Pg 43, (jj): "“Price Failure” means, with respect to a particular date of determination, the VWAP of the Common Stock on any Trading Day during the fifteen (15) consecutive Trading Day period ending on the Trading Day immediately preceding such date of determination (such period, the “Price Failure Measuring Period”) fails to exceed $0.10 (as adjusted for stock splits, stock dividends, stock combinations, recapitalizations or other similar transactions). All such determinations to be appropriately adjusted for any stock splits, stock dividends, stock combinations, recapitalizations or other similar transactions during such Price Failure Measuring Period".

     

    It's used only in reference to "Equity Conditions", which we've touched on before, pg 38 (p).

     

    See also pg 39 (q) "Equity Conditions Failure".

     

    First reference to that is on pg 7 "4. RIGHTS UPON EVENT OF DEFAULT."

     

    Pg 19, under "8. COMPANY INSTALLMENT CONVERSION OR REDEMPTION.", "(a) General", we find "... provided further that the Company shall not be entitled to effect a Company Conversion with respect to any portion of such Installment Amount and shall be required to pay the entire amount of such Installment Amount in cash (a “Company Redemption”) if on the applicable Installment Notice Due Date or on the applicable Installment Date (as the case may be) there is an Equity Conditions Failure, except that a Company Conversion may still occur on the applicable Installment Date in accordance with Section 8(b) with the written consent of the Holder. On the date which is the twenty-three (23rd) Trading Day prior to each Installment Date ...".

     

    There's ways to avoid paying the cash if the financiers agree.

     

    HardToLove 13 Jul, 06:46 AMReply! Report AbuseLike5

     

    H. T. LoveComments (13689)
    Uh, another important piece, from page 20, (b) "Mechanics of conversion", " ... If an Event of Default occurs during any applicable Equity Conditions Measuring Period, then, at the option of the Holder designated in writing to the Company, either (i) the Holder shall ... If any of the Equity Conditions are not satisfied ... the Holder may require the Company to do any one or more of the following: (i) the Company shall redeem all or any part designated by the Holder of the unconverted Company Conversion Amount (such designated amount is referred to as the “Designated Redemption Amount”) and the Company shall pay to the Holder within three (3) days of such Installment Date, by wire transfer of immediately available funds, an amount in cash equal to 125% of such Designated Redemption Amount ..."

     

    HardToLove 13 Jul, 07:02 AMReply! Report AbuseLike
    15 Jul 2013, 11:15 AM Reply Like
  • Valleywood
    , contributor
    Comments (660) | Send Message
     
    Sales would be wonderful. I have to speculate that little of that is imminent. From what very little I know any meaningful sales before November/ December seems highly unlikely.

     

    What I'm a whole lot more interested in is an OEM announcement. Now that's where we can watch a bunch of shorts amusing us. Not to mention buying us a nice dinner.

     

    Oh, and just watch various cowboys emerge from the woodwork then!

     

    I'm thinking of having the 15' Boston Whaler here on an aluminum trailer. Sort of a bass boat / brackish water incursion craft. A sea trout gitter y'might say. And in Oriental, NC the 28-footer. Nice inshore ride with the occasional blue water run for dolphin. SWMBO never complains when I eat seafood. My goodness how I love peace at the dinner table !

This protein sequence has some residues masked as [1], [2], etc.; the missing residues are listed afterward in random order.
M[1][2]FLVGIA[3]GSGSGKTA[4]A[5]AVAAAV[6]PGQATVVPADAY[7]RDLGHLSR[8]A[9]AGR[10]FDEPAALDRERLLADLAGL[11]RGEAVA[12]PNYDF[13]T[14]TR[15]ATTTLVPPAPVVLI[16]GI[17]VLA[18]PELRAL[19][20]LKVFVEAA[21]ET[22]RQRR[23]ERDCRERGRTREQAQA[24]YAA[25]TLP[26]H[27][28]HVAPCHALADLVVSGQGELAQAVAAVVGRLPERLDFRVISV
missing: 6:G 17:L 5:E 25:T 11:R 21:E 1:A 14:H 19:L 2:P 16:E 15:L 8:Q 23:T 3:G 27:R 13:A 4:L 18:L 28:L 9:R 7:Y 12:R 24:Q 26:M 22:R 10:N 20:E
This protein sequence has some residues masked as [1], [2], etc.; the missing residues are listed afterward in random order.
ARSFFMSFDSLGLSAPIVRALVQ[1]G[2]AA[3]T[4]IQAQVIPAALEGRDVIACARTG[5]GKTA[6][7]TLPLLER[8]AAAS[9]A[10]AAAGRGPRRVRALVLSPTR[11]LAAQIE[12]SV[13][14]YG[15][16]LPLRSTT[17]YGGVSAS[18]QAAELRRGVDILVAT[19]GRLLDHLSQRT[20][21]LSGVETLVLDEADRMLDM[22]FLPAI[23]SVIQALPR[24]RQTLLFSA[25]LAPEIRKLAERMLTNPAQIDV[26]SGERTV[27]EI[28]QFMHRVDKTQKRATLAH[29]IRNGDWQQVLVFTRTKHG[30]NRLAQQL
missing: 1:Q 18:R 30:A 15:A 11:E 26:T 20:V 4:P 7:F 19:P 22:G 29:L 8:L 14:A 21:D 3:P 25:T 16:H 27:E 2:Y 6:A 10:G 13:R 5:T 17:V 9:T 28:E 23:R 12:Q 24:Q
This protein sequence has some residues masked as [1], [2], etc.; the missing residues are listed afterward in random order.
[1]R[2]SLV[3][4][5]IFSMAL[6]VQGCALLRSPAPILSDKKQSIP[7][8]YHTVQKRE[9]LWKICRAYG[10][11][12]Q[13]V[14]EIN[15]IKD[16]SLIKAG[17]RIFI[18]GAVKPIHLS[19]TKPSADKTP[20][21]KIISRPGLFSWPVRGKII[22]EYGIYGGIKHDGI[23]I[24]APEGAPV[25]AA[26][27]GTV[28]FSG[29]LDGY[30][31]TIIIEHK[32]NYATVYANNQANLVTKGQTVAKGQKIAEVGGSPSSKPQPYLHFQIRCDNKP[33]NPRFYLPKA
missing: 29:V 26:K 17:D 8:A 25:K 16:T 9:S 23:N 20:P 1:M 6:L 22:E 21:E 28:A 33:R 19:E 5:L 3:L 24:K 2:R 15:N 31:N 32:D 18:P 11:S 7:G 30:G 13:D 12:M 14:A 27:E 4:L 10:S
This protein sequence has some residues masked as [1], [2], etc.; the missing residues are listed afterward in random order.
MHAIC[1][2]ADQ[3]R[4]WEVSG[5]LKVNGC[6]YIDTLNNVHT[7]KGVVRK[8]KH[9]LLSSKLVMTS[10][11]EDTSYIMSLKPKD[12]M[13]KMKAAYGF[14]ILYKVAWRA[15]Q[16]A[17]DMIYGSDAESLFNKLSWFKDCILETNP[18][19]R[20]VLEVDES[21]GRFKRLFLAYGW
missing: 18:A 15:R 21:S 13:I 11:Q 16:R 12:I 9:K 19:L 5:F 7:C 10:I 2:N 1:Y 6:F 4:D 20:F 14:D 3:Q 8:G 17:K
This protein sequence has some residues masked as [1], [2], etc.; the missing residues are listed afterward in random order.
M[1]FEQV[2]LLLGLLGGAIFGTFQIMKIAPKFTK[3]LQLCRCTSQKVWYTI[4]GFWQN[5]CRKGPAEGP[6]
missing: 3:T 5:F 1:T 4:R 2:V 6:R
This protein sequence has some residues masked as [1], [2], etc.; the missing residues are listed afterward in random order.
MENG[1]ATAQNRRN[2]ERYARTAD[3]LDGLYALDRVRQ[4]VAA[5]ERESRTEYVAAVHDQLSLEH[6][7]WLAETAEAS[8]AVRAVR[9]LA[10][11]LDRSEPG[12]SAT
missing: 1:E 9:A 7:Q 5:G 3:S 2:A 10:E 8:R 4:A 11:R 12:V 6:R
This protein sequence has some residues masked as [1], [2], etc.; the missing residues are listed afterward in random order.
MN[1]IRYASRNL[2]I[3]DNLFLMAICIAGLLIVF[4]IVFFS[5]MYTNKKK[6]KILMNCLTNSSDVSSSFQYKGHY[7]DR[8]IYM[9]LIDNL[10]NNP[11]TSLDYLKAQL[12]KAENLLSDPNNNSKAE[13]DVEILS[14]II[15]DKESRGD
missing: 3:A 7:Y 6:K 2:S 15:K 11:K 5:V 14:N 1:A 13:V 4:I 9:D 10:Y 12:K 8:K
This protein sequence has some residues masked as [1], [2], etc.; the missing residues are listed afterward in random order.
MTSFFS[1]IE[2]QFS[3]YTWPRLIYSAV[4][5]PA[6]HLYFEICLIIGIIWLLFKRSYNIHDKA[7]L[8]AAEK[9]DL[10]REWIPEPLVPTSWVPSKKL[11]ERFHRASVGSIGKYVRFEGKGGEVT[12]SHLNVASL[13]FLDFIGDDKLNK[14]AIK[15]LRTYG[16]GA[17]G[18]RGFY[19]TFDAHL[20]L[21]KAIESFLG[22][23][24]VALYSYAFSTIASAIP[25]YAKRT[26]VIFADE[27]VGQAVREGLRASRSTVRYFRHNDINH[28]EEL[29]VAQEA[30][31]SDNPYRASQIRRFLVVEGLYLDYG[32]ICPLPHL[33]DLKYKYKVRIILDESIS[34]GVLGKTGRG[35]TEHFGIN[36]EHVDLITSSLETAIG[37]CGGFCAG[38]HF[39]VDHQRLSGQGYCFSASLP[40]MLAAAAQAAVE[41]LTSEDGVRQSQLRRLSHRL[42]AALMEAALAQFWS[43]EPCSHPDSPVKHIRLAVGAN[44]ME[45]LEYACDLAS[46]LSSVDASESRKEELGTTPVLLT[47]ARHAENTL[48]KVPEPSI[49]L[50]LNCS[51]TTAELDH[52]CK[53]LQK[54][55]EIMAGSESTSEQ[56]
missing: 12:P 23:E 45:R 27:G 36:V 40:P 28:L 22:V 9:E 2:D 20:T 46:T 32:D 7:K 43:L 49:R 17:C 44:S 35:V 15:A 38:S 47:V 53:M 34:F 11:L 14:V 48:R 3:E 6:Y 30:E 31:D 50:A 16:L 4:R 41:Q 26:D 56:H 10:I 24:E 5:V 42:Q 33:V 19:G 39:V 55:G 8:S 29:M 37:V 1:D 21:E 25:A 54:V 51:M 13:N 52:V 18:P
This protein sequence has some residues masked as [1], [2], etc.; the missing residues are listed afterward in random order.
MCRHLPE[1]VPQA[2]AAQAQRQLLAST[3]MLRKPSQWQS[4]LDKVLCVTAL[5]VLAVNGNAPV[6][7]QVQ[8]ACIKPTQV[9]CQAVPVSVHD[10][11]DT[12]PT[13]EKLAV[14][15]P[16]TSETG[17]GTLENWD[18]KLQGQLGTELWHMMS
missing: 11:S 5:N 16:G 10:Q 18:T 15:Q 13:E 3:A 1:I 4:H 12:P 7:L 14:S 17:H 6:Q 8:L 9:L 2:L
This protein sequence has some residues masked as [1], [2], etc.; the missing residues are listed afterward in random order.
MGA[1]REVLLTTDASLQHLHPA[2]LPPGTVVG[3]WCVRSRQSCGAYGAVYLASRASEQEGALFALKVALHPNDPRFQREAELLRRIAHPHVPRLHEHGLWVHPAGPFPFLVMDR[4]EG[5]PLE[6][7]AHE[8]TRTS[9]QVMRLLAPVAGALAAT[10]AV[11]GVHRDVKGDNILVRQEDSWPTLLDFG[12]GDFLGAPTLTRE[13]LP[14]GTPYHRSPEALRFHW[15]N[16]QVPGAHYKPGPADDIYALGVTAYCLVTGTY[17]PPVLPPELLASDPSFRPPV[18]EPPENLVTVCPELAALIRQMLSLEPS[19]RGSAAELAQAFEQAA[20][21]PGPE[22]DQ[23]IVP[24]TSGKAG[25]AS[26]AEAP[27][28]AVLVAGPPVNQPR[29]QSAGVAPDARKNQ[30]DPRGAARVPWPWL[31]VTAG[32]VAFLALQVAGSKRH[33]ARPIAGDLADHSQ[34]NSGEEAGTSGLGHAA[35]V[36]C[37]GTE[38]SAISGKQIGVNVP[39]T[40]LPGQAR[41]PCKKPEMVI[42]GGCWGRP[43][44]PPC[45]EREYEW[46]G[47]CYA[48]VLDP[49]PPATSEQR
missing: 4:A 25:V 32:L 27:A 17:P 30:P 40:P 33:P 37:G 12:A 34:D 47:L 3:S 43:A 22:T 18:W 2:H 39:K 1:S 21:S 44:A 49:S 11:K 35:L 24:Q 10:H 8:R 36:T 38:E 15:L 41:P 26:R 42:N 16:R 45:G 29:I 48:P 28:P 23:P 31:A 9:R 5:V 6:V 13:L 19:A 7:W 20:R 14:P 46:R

15 Jul 2013, 11:15 AM Reply Like
  • John Petersen
    , contributor
    Comments (29548) | Send Message
     
    All of those provisions relate to individual installments - NOT the entire balance outstanding.

     

    Paying one installment in cash would not be enough to precipitate a crisis of any kind. Paying several installments in cash could be problematic.
    15 Jul 2013, 11:27 AM Reply Like
  • nogoodslacker
    , contributor
    Comments (871) | Send Message
     
    I thought they said in the last conference call that they expect some (2 or 3?) power cube sales this year. That would be some potential good news if they could ship at least one of those.
    15 Jul 2013, 11:31 AM Reply Like
  • AlbertinBermuda
    , contributor
    Comments (696) | Send Message
     
    Back to the PR issue. I saw several news items broadcasting the resignation of Mr. Trego. Not until this morning do I see any mention that he will be sticking around. Axion should have been all over this right from the get go announcing his continued commitment to the company! Surely that's part of the Marketing 101 syllabus?

     

    I've been nibbling all the way down but this ineptitude really worries me. WHo is in charge of PR at Axion and why don't they have a clue as to how to do their job?

     

    Great product. Pityfull PR. The all too predictable share price drop surely could have been somewhat moderated, if not eliminated with a decent and timely press release.
    15 Jul 2013, 11:34 AM Reply Like
  • Poul Brandt
    , contributor
    Comments (271) | Send Message
     
    Try sniffing drying paint :-)
    15 Jul 2013, 12:00 PM Reply Like
  • jcrjg
    , contributor
    Comments (172) | Send Message
     
    Do we know how much of a reserve they have. If they have to repay installments, then not only do they not get the money they were planning on, but they have a 25% penalty.
    15 Jul 2013, 12:15 PM Reply Like
  • Mathieu Malecot
    , contributor
    Comments (966) | Send Message
     
    LF to next earnings report
    15 Jul 2013, 02:59 PM Reply Like
  • Valleywood
    , contributor
    Comments (660) | Send Message
     
    Usually I assume a company knows what they're doing. Have been wondering about sales though...... Stumbled across the bio for Vani Dantam. Don't pay attention to very much however did notice: